Cause & Effect Experiments for Kids

Instructor: Shelby Golden
Help your students understand the relationship between cause and effect with these experiments. You can find out what materials you'll need to conduct them and discover resources to help students understand their outcomes.

Cause and Effect with Eggs

This experiment can be useful for helping younger children build the vocabulary they need to understand cause and effect relationships while giving them strong visuals to associate with the subject. All you'll need are some eggs and something to drop them in.

Children can have some fun with this experiment, though it might get messy. To begin, have your students each take an egg and discuss what they think will happen if they drop it, and then let them at it.

After the eggs are broken, you can help them understand why they broke, giving them a hands-on look at a simple cause and effect relationship. You can also help them learn the vocabulary words associated with this aspect of scientific discovery with this lesson on science terms for kids.

Bubble Effects

This experiment encourages students to keep thinking about cause and effect while they enjoy themselves. Begin by handing out bubbles and wands to your students, which is sure to get their attention. Discuss what might happen if you blow bubbles inside or outside. Depending on the weather, your students might come up with many possible effects for their bubble blowing. After they have some ideas, let them outside to test them.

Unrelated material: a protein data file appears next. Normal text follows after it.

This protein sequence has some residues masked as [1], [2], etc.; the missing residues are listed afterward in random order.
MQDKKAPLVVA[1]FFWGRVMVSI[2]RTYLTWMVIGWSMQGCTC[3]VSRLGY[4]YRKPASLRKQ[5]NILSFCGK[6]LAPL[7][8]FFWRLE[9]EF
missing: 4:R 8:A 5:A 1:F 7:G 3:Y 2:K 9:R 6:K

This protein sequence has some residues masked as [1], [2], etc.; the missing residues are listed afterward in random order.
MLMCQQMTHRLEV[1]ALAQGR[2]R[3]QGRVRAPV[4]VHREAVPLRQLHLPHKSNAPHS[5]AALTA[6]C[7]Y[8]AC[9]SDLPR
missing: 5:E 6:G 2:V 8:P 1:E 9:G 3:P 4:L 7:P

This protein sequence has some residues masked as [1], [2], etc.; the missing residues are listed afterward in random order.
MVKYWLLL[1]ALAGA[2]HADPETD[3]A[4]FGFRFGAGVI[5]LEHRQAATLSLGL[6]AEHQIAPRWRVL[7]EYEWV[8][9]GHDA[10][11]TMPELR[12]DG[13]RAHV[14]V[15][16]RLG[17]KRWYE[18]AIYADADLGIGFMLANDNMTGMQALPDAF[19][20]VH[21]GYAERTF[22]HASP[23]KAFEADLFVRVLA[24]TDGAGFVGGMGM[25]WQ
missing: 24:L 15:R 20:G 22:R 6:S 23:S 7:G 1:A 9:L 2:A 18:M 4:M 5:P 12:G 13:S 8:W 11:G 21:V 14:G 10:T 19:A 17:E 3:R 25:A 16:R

Groups can then examine what happens to bubbles blown into the wind. Completing this experiment helps children learn how different causes lead to different effects. It also gets them used to the concepts outlined in this lesson on the scientific method.

Soda Volcano

Kids can get an explosive look at the effects of mixing different ingredients together with this fun experiment. You should plan to conduct this one outside, as the results are very messy.

You'll want to first mix about 100 ml of cold water, 400 ml of white vinegar and 10 ml of dish soap in a plastic 2-liter bottle. You can also add a couple drops of food coloring for extra effect. In a separate container, mix about a half cup each of baking soda and water. Add the baking soda mixture quickly to the 2-liter bottle and step back to make sure you're out of the way when this experiment goes off.

Your students can find out more about the relationship between cause and effect in this experiment's chemical reaction with this lesson on how chemical reactions form new products.

Other Teacher Resources for Science

Study.com also offers games and activities lesson that teachers can use in the classroom. Take a look at the following lessons to help engage your students even more:

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